The experts assume that one reason for this preference is that emotions are primarily processed in the right hemisphere of the brain, which is linked to the left side of the body. The team led by lead author Julian Packheiser reports in the journal Neuroscience and Biobehavioral Reviews on 26 June 2019.
First study from 1960
International researchers have been investigating since 1960 whether and why people have a preferred side when cradling a baby. Some studies have demonstrated a preference, others have not. "In order to explain the effect, we looked for all of the studies we could find on this topic," says Julian Packheiser. The Bochum-based researchers included 40 studies in their analysis.
They ultimately found that between 66 and 72 per cent of all people hold an infant with their left arm. For right-handed people, the figure is even higher at 74 per cent, while it is only 61 per cent for left-handed people. The ratio is similar for men and women: 64 per cent of all men and 73 per cent of all women hold a baby with their left arm. "There may, of course, be links between gender and handedness," explains Packheiser. After all, men are 23 per cent more likely to be left-handed than women. "Unfortunately, this link has not been considered in any study," says the researcher.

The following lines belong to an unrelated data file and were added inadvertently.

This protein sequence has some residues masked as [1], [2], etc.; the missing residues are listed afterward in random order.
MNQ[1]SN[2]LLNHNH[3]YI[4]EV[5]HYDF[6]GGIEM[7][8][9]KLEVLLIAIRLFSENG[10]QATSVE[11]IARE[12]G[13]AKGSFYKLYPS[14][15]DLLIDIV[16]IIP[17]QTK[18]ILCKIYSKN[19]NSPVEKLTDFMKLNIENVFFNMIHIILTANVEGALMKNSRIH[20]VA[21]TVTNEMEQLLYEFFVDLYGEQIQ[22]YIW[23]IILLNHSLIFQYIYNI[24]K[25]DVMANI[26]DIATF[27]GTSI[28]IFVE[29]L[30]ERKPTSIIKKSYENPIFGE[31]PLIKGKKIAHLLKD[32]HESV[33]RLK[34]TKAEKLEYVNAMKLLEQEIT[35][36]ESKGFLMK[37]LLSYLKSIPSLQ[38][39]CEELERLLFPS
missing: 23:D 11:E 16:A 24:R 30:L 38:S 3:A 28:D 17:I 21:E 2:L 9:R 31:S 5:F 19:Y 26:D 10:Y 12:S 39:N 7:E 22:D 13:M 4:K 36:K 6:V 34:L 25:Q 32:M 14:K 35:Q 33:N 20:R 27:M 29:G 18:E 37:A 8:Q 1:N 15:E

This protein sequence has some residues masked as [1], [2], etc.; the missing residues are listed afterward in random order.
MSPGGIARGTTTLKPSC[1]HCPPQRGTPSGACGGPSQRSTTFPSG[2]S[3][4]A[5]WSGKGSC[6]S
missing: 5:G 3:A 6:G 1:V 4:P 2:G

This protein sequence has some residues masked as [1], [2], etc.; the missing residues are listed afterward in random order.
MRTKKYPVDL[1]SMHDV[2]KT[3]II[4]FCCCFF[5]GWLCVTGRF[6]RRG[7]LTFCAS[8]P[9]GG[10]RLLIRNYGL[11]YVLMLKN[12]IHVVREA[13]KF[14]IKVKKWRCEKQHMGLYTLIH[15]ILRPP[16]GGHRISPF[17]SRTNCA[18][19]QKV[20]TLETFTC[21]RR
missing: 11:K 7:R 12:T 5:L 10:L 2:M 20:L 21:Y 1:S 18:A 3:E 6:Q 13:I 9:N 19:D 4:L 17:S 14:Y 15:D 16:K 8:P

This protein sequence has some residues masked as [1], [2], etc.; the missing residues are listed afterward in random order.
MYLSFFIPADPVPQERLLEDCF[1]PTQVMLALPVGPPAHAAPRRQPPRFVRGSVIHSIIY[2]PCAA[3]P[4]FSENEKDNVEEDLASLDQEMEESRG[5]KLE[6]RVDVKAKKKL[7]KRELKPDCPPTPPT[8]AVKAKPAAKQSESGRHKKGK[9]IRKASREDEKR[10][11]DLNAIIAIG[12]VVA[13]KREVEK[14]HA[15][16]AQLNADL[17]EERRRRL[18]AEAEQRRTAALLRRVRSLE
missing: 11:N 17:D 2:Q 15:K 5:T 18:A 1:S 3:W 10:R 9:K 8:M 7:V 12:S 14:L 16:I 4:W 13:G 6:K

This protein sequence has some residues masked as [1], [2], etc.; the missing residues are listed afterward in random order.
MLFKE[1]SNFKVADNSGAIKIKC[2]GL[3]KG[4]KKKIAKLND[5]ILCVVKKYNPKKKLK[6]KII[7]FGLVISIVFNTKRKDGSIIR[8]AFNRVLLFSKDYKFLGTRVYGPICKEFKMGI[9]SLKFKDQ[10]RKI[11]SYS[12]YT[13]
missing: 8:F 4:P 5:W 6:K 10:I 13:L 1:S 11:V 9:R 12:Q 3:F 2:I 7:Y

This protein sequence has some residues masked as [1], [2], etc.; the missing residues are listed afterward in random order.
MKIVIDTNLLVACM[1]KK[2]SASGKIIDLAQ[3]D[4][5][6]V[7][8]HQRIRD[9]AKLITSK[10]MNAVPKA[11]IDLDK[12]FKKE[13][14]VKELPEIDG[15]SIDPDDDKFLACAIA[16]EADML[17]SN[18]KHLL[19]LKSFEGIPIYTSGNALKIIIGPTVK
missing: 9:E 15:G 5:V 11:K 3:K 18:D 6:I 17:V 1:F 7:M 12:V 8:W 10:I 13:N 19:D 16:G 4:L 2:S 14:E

Emotions can be crucial
There has been much speculation about the reasons for the side preference. Perhaps right-handed people are only holding the baby on the left so that they have their right, more dexterous hand free. However, since emotions are primarily processed in the right hemisphere of the brain, people may also tend to move their baby into their left visual field, which is linked to the right hemisphere of the brain. This could be especially true for mothers who have already established a strong emotional bond with their child during pregnancy.
As regards men, the researchers from Bochum are comparing the results of the analysis with their own study on hugs. During this study, they discovered that men who are uncomfortable hugging other men tend to hug each other from the left because of the strong negative emotions. "Further studies would have to take into account the emotional context of holding babies," says Julian Packheiser.
The work was funded by the German Research Foundation as part of the Research Training Group "Situated Cognition" (GRK 2185/1) and the grant OC 127/9-1.
Julian Packheiser, Judith Schmitz, Gesa Berretz, Marietta Papadatou-Pastou, Sebastian Ocklenburg: Handedness and sex effects on lateral biases in human cradling: three metaanalyses, in: Neuroscience and Biobehavioral Reviews, 2019, DOI: 10.1016/j.neubiorev.2019.06.035
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